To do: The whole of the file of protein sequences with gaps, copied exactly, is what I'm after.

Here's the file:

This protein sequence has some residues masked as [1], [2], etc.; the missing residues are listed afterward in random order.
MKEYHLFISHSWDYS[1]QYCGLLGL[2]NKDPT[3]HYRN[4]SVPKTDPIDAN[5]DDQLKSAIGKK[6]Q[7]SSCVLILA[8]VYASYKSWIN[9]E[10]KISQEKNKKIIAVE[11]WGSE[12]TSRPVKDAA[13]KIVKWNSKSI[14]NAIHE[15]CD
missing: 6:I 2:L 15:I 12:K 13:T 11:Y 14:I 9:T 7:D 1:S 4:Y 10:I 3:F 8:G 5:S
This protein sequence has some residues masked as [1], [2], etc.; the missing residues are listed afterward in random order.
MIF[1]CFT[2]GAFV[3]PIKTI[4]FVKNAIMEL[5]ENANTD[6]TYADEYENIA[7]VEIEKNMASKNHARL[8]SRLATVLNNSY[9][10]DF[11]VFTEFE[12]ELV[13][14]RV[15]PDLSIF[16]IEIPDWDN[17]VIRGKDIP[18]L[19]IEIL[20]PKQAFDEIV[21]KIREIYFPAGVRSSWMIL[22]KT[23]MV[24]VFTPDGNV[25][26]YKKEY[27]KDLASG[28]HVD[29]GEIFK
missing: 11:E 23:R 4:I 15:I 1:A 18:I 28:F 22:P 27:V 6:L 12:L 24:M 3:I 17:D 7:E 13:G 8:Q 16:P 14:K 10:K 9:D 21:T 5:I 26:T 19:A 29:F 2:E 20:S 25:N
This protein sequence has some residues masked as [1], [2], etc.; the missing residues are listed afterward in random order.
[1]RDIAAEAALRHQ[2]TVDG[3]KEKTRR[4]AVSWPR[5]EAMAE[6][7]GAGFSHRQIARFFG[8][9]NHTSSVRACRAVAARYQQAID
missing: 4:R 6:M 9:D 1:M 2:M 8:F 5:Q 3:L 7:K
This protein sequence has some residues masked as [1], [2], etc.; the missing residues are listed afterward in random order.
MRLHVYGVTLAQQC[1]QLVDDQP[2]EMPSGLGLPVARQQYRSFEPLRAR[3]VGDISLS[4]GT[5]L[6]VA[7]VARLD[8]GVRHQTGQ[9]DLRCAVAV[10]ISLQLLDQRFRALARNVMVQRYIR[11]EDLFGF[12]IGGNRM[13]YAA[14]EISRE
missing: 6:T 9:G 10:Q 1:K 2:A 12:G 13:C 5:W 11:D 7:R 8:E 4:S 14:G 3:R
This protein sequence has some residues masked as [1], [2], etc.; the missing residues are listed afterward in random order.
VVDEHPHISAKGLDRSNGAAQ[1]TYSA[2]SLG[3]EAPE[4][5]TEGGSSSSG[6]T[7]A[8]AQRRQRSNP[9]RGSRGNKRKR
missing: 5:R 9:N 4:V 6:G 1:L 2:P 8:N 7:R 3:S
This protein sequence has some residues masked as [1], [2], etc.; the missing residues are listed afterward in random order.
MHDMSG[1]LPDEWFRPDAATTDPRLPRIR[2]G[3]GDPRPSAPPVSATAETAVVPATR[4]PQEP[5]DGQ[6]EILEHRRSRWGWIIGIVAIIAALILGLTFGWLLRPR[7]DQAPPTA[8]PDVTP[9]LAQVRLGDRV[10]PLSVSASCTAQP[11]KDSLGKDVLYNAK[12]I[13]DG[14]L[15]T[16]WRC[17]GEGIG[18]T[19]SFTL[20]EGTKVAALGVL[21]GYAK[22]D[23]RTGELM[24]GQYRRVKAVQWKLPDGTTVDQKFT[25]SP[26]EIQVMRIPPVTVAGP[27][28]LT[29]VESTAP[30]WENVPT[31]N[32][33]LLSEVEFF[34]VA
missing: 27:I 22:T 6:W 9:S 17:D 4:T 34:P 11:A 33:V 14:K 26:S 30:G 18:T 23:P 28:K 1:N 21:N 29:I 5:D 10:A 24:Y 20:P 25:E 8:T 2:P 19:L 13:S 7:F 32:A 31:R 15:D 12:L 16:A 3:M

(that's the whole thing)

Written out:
This protein sequence has some residues masked as [1], [2], etc.; the missing residues are listed afterward in random order.
MKEYHLFISHSWDYS[1]QYCGLLGL[2]NKDPT[3]HYRN[4]SVPKTDPIDAN[5]DDQLKSAIGKK[6]Q[7]SSCVLILA[8]VYASYKSWIN[9]E[10]KISQEKNKKIIAVE[11]WGSE[12]TSRPVKDAA[13]KIVKWNSKSI[14]NAIHE[15]CD
missing: 6:I 2:L 15:I 12:K 13:T 11:Y 14:I 9:T 7:D 1:S 4:Y 10:I 3:F 8:G 5:S
This protein sequence has some residues masked as [1], [2], etc.; the missing residues are listed afterward in random order.
MIF[1]CFT[2]GAFV[3]PIKTI[4]FVKNAIMEL[5]ENANTD[6]TYADEYENIA[7]VEIEKNMASKNHARL[8]SRLATVLNNSY[9][10]DF[11]VFTEFE[12]ELV[13][14]RV[15]PDLSIF[16]IEIPDWDN[17]VIRGKDIP[18]L[19]IEIL[20]PKQAFDEIV[21]KIREIYFPAGVRSSWMIL[22]KT[23]MV[24]VFTPDGNV[25][26]YKKEY[27]KDLASG[28]HVD[29]GEIFK
missing: 11:E 23:R 4:I 15:I 1:A 18:I 28:F 22:P 27:V 6:L 12:L 24:M 3:I 17:D 7:E 13:G 8:Q 16:P 14:K 10:K 9:D 21:T 5:I 26:T 19:A 29:F 2:E 20:S 25:N
This protein sequence has some residues masked as [1], [2], etc.; the missing residues are listed afterward in random order.
[1]RDIAAEAALRHQ[2]TVDG[3]KEKTRR[4]AVSWPR[5]EAMAE[6][7]GAGFSHRQIARFFG[8][9]NHTSSVRACRAVAARYQQAID
missing: 4:R 6:M 9:D 1:M 2:M 8:F 5:Q 3:L 7:K
This protein sequence has some residues masked as [1], [2], etc.; the missing residues are listed afterward in random order.
MRLHVYGVTLAQQC[1]QLVDDQP[2]EMPSGLGLPVARQQYRSFEPLRAR[3]VGDISLS[4]GT[5]L[6]VA[7]VARLD[8]GVRHQTGQ[9]DLRCAVAV[10]ISLQLLDQRFRALARNVMVQRYIR[11]EDLFGF[12]IGGNRM[13]YAA[14]EISRE
missing: 6:T 9:G 10:Q 1:K 2:A 12:G 13:C 5:W 11:D 7:R 8:E 4:S 14:G 3:R
This protein sequence has some residues masked as [1], [2], etc.; the missing residues are listed afterward in random order.
VVDEHPHISAKGLDRSNGAAQ[1]TYSA[2]SLG[3]EAPE[4][5]TEGGSSSSG[6]T[7]A[8]AQRRQRSNP[9]RGSRGNKRKR
missing: 5:R 9:N 4:V 6:G 1:L 2:P 8:N 7:R 3:S
This protein sequence has some residues masked as [1], [2], etc.; the missing residues are listed afterward in random order.
MHDMSG[1]LPDEWFRPDAATTDPRLPRIR[2]G[3]GDPRPSAPPVSATAETAVVPATR[4]PQEP[5]DGQ[6]EILEHRRSRWGWIIGIVAIIAALILGLTFGWLLRPR[7]DQAPPTA[8]PDVTP[9]LAQVRLGDRV[10]PLSVSASCTAQP[11]KDSLGKDVLYNAK[12]I[13]DG[14]L[15]T[16]WRC[17]GEGIG[18]T[19]SFTL[20]EGTKVAALGVL[21]GYAK[22]D[23]RTGELM[24]GQYRRVKAVQWKLPDGTTVDQKFT[25]SP[26]EIQVMRIPPVTVAGP[27][28]LT[29]VESTAP[30]WENVPT[31]N[32][33]LLSEVEFF[34]VA
missing: 27:I 22:T 6:W 9:S 17:D 4:T 34:P 11:A 33:V 14:K 26:S 30:G 18:T 23:P 28:K 1:N 21:N 29:I 5:D 10:A 24:Y 20:P 25:E 8:T 2:P 19:L 13:S 7:F 32:A 31:R 15:D 12:L 16:A 3:M